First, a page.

The West Coast has only brown trout. Rainbows have never been introduced. The first time I traveled New Zealand I spent two months fishing and tramping the West Coast. In all that time I had only one fish under four pounds (although it should be pointed out that I only fished the back country).
The West Coast gets a very high annual rainfall, not too dissimilar to Fiordland. In an attempt at wit they call it the 'wet coast'.
I have fished both xxx and xxxxxx of this region quite extensively, however not very much in-between.
xxxxxxx River System
The best backcountry brown trout fishing in NZ comes at a premium: you have to walk in, and it's no picnic. Technically you could kayak down the river, but it's a grade 5, so you'd better know your stuff, and even then you've got a problem getting your boat to the river (you have to climb a mountain first). There are a number of ways into the river. The xxxxxxxxx track is one of them: it's an old gold mining trail. It says a lot about the middle reaches of the xxxxxxx that the gold prospectors chose to take this detour rather than face the xxxxxxx Gorge.
The xxxxxxxx River
The upper reaches of this river have good fishing for sighted trout. Lots of brown in crystal clear water. Some of the pools are difficult to access (I carry a short piece of rope around so that I can climb down to these fish). The middle reaches have good fishing especially around the xxxxxxxxxxx lakes. The Lower xxxxxxxx is just too big for my tastes, but has a number a good size kahawai in the estuary which you can catch on the fly.
For trout flies the rule tends to be the bigger the better.
There are some big eels in this river. (In NZ the freshwater eels grow to 50 pounds, live 100 years, are aggressive and the biggest I have seen has been about 35lbs).
This is a small river, and a disappointment. It is fished very hard by the helicopter boys (who haven't spent 2 days walking to get there), a good fly not to try is the Royal Wulff. If you arrive fairly late in the season you can be pretty sure that the fish will be educated and spooky. In order to catch them you will have to go small. I have spooked fish here just with the fly (comprehensive spooking, see the fly, turn around, leave the pool, swim passed you, gone downstream sort of spooking) and you just don't get this sort of treatment in NZ.
If you are going to fish this river it helps if there are two of you, one to spot and one to fish.
Some good fishing, but there's better downstream!
The xxxxxxx xxxx
With a name like that, you've just got to go and check it out. A truly great river, well worth making the effort to get to. There is a comfortable hut at the bottom. Excellent fishing upriver. And the further you go the better it gets. Big leaded nymphs and big humpies work well.
The xxxxxxxxx River has a few fish at the bottom and then becomes gorgy.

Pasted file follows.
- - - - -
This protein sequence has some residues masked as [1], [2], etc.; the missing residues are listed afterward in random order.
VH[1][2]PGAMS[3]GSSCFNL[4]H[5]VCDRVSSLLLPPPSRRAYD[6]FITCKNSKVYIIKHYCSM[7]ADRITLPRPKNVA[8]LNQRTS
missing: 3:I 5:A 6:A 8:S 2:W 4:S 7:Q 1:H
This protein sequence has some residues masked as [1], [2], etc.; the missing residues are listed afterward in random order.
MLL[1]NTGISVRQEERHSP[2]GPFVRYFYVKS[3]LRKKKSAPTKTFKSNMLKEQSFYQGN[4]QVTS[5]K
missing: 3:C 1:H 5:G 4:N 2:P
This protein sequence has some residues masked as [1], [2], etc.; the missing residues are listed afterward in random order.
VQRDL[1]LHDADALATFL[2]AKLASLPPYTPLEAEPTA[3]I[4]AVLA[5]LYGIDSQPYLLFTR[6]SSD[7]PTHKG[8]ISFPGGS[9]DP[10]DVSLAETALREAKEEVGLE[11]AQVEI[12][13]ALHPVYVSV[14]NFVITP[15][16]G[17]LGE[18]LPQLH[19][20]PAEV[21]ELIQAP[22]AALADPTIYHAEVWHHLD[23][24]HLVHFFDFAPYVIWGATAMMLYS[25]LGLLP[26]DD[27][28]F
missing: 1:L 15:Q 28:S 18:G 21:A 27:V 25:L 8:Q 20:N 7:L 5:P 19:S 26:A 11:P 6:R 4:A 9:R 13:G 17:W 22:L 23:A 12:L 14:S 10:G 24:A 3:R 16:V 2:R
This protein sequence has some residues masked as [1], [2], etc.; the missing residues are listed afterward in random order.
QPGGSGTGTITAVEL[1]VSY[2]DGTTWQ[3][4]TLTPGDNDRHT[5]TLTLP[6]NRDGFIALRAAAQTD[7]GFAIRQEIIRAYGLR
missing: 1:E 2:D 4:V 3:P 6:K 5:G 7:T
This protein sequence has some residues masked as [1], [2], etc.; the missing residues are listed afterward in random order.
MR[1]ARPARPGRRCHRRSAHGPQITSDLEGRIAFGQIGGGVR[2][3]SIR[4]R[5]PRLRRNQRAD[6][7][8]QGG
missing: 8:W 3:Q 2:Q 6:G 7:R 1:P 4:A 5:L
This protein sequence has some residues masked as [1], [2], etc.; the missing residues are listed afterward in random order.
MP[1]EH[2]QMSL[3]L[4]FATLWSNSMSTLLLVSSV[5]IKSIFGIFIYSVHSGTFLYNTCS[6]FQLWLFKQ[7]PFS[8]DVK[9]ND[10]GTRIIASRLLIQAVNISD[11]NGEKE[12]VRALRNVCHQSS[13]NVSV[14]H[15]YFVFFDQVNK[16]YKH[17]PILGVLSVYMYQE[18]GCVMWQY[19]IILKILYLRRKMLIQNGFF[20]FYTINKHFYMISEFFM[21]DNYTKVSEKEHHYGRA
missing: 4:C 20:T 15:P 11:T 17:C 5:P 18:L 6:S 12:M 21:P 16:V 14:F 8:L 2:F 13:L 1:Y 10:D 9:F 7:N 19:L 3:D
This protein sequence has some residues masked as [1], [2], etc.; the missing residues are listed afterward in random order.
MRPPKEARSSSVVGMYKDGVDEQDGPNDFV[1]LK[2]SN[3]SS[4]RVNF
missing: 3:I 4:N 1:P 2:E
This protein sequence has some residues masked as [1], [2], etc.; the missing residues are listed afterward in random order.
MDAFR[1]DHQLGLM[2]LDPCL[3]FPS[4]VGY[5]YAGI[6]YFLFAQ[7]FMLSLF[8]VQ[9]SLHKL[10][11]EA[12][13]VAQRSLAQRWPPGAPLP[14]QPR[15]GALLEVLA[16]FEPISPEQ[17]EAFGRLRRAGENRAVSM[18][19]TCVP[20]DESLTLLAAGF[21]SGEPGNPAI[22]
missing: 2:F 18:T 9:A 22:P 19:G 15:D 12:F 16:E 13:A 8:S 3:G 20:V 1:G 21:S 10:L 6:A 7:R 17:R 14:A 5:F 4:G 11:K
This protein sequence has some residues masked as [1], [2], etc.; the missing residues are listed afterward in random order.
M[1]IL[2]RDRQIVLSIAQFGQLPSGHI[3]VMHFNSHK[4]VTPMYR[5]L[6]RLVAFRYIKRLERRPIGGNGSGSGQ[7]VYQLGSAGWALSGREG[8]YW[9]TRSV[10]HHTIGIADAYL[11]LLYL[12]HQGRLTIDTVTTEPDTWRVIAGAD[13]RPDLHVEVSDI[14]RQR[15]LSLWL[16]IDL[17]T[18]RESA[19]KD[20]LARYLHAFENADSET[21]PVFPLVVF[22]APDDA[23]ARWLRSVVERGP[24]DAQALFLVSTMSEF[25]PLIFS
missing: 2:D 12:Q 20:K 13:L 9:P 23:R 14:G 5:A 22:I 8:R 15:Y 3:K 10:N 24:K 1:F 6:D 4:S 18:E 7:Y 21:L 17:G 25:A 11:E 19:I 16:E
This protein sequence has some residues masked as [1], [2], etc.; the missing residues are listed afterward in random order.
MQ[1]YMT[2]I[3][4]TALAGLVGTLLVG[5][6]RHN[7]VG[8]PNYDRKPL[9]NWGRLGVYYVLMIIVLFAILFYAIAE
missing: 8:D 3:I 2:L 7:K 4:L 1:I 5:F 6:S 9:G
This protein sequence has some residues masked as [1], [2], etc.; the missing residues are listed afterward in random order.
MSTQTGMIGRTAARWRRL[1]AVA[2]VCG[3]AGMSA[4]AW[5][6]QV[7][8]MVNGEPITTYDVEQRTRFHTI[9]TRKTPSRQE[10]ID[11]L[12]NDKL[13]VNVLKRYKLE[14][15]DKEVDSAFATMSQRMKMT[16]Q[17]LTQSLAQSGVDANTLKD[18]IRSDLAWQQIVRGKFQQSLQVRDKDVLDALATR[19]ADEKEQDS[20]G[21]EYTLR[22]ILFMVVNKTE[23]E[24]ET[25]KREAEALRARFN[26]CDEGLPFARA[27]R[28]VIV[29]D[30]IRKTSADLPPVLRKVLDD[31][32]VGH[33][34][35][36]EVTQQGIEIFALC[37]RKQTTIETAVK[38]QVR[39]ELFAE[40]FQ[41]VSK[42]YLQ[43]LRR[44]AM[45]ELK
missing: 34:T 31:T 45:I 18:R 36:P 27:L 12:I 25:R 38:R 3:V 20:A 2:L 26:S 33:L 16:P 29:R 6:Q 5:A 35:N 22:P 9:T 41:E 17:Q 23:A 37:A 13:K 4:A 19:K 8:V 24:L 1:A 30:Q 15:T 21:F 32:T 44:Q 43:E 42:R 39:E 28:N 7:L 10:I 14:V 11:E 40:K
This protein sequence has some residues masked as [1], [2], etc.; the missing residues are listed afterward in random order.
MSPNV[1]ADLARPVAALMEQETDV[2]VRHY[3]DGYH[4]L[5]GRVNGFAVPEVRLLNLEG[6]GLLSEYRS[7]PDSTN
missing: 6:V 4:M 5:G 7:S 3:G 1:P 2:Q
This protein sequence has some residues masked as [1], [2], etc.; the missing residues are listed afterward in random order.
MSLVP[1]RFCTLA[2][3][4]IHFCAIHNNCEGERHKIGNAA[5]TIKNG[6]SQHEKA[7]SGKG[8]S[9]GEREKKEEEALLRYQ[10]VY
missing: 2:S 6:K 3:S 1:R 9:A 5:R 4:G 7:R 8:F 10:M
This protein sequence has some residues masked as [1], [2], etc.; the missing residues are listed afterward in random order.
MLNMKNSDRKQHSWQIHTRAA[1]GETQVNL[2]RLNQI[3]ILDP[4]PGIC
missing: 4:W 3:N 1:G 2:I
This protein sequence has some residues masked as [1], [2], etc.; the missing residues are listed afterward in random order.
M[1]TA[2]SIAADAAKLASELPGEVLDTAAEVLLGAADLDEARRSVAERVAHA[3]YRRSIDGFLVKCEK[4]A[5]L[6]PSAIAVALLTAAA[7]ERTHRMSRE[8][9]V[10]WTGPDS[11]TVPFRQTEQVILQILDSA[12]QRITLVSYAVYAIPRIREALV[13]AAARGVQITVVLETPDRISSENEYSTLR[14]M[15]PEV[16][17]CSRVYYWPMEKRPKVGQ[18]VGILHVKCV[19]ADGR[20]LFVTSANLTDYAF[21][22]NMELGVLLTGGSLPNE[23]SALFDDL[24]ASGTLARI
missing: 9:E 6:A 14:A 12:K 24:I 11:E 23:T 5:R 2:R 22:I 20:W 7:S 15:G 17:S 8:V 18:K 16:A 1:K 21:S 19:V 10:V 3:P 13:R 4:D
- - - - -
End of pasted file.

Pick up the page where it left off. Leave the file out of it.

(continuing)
Of which there are two. Very creepy place, lots of dead tree stumps emerging from the lakes. But there is good fishing and some very large fish in parts. A float-tube would be useful, but it's unlikely that any sane person is going to walk one in. Watch out for some quicksand around the edges.
In order to get from the xxxxxxx xxxx to the xxxx River you are going to have to walk past these two lakes, which involves a couple of high bluffs. No track exists between these two rivers: you just kind of make it up, and the walk takes about ten hours. It's ten hours for ten miles hard walking. You will see some large fish in the xxxxxxx though. Not many people fish for these fish.
If you get to this river you will have to bring a tent and plenty of insect repellant... the sandflies are atrocious! Some of the best brown trout fishing you will find anywhere. This river is a Wilderness Zone and so you won't be bothered with the chopper brigade. Excellent fishing throughout the river. The lower reaches become gorgy whereas the upper river flattens out. You will see trophy fish in this river.
The xxxxxxxx River
Another river well known for it's gold. It's very gorgy for many miles, but then opens out into some spectacular fishing. Typical 5 lb browns with some larger ones thrown in. Dries and Nymphs as always. When the river is flowing low you will have to fish smaller flies (down to #16's). Both branches offer good fishing, but the South appears to be best.
Of interest I managed to get stuck on this river. It rained and it rained and I was stuck for ten days in one hut waiting for the river to drop.
The xxxxxxx River
The river is held in some high regard. Worth a tramp. Lots of mozzies though!
This river has some good dryfly fishing when the cicada is on. Middle reaches are good, upper reaches are best. There is a campground at the bottom. Seatrout (and/or slob trout) can be found around the estuary.